The renowned Egyptian writer and novelist Yahia Haqqi was born in a modest area of Cairo in 1905 to a middle class family of Turkish roots. He was originally trained as a lawyer and served as a diplomat in his country’s missions in Turkey, Italy, France, and elsewhere, but it was not long before he realized that he was born to be a writer. He resigned his lucrative job to become a full time novelist.
Haqqi was a writer with great passion and imagination. He published his first novel in 1926 at the age of 20. For the next 60 years, he wrote a superb collection of novels and short stories that placed him at the forefront of modern Arab short story writers. His belief in the role of literature as a driving force of life and an enhancer of the values of society, was strikingly evident in his writings. Some of his greatest novels are Qandil Um Hashim (The Saint’s Lamp), Sah al-naum (Wake Up), Dimaa wa Teen (Blood and Mud) and Al-Bostaji (The Postman), which reflect social changes in Egypt since the first quarter of the 20th century. In these novels, as in all his other works, he maintained a richly poetic style and imagery without losing track of his heritage. He also wrote an autobiography entitled Kalliha ala Allah (Leave it to God) and some books of literary criticism.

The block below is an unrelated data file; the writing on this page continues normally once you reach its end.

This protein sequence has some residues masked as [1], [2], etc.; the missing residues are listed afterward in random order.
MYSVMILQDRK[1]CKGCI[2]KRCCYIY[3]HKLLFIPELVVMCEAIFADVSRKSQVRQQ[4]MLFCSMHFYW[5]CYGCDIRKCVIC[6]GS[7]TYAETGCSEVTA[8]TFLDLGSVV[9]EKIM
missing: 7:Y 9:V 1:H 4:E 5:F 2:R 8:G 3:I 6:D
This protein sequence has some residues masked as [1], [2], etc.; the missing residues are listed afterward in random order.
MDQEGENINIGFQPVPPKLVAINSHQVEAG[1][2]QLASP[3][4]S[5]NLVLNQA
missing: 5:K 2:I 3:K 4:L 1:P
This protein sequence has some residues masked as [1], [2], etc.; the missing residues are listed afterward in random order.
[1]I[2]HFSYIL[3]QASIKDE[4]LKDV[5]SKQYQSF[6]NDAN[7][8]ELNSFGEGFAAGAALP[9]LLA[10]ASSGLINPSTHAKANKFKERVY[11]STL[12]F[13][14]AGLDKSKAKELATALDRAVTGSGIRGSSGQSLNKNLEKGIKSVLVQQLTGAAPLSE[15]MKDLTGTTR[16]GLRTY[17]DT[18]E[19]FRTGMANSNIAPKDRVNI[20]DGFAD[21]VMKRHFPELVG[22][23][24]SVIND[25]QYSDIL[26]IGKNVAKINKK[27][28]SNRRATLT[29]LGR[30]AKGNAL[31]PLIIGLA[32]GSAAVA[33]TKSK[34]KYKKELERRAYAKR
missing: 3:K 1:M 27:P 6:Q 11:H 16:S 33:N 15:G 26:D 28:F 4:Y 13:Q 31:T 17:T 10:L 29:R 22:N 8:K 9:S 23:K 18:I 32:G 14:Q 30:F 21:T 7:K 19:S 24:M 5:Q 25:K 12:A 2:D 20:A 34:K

Yahia Haqqi was a prominent figure in the cultural life of Egypt. He contributed significantly to the creation of art institutes, theatres, and folklore troupes in his country. His numerous awards, apart from King Faisal International Prize for Arabic Literature, include honorary doctoral degrees, the Egyptian State Prize for Literature, Egyptian Order of Merit, and French Order of Knight. His books were translated into different languages and his life and works are still the subject of extensive study both in the Arab world and the West. He died in Cairo in 1992.